Therefore, it would be better to introduce the minimum wage for workers on civil-law contracts and self-employed gradually, for instance with 80% of the target 12 zl, and after 6-12 months increase it to 90% and then again to 12 zl, while monitoring the response of the labour market. It would be much safer, especially considering that the government acknowledged in the regulatory impact assessment that it has no clue what is the number of workers on contracts of mandate or self-employed earning below the hourly 12 zl gross.

Abolishing the rule of the 80% minimum wage during the first year of work of labour market entrants is another bad idea. I disagree with the government’s reasoning that the reduced minimum wage was introduced during a labour market slowdown and as such it is no longer needed. Lower minimum wages for youth or labour market entrants are a common feature of minimum wage systems around the world. Numerous studies show that the impact of minimum wage on overall employment is usually small, but that it is mostly the youngest workers who suffer job losses. If the 80% rule is scrapped, there is a considerable risk that people with lower education will have difficulties in finding their first job, especially in less developed regions of Poland.

The main flaw of the current regulation is that only work on employment contract is considered for the life-time tenure. Thus, if a graduate works for e.g. two years with a contract of mandate, and after that gets an employment contract, the 80% rule applies during the first year of employment contract, even though a worker is in practice not an entrant. However, it would be enough to modify the bill and include the spells of work on civil-law contracts in the calculation of life-time tenure, so the 80% rule applies only to proper labour market entrants.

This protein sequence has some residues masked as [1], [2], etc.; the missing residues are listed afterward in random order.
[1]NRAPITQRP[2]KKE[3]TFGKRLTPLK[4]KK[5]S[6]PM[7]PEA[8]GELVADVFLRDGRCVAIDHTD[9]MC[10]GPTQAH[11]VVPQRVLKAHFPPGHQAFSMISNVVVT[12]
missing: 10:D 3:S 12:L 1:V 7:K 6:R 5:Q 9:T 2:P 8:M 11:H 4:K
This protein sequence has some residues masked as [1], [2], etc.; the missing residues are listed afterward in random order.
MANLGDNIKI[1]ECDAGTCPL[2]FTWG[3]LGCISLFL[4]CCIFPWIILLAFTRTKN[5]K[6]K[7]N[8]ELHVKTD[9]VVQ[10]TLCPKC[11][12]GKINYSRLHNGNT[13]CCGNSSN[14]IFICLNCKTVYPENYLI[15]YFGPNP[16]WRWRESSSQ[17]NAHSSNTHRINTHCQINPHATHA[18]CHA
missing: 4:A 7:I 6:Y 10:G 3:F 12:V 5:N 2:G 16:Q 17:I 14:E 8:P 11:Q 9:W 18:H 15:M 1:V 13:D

Finally, the proposition does not address the inconsistency between the minimum wage and the tax-benefit policy in Poland. The tax wedge imposed on minimum wage is the highest in OECD. Raising the minimum wage from 1750 to 1850 PLN from January 1, 2016, translated into 70 zl higher net wage of a worker, and extra 50 zl of income tax and social security contributions. The total labour costs for firms thus rose by 120 zl. If the government really cares about wages of the least-earning workers, it should tax them less, for instance through raising the tax deductible expenses in the Personal Income Tax. That would be helpful to improve incomes and living standards of all low-paid workers without increasing risk of adverse employment effects.

Projects related to this news:
We value your privacy
Cookie settings
Some cookies are necessary for the proper operation of our site. We also encourage you to agree to the use of analytical tool cookies. They allow us to continuously improve the site. You can find more information in the Privacy Policy. More.
Customize Reject all Accept all
Cookie settings
Customize settings
"Necessary" cookies are required for the operation of the site. Consent to the other categories, will help us improve the operation of the site. Third-party companies, such as: Google, also store cookies. For more information: data use and privacy. Cookies set by Google for logged in users.
Necessary cookies are required for the proper operation of the site.
Store the data of analytical tools such as: Google Analytics.
They store data related to the ad function.
Allows user data related to advertisements to be sent to Google

There is no cookies.

Allows personalized ads to be displayed

There is no cookies.

Save settings Accept all
Cookie settings
Skip to content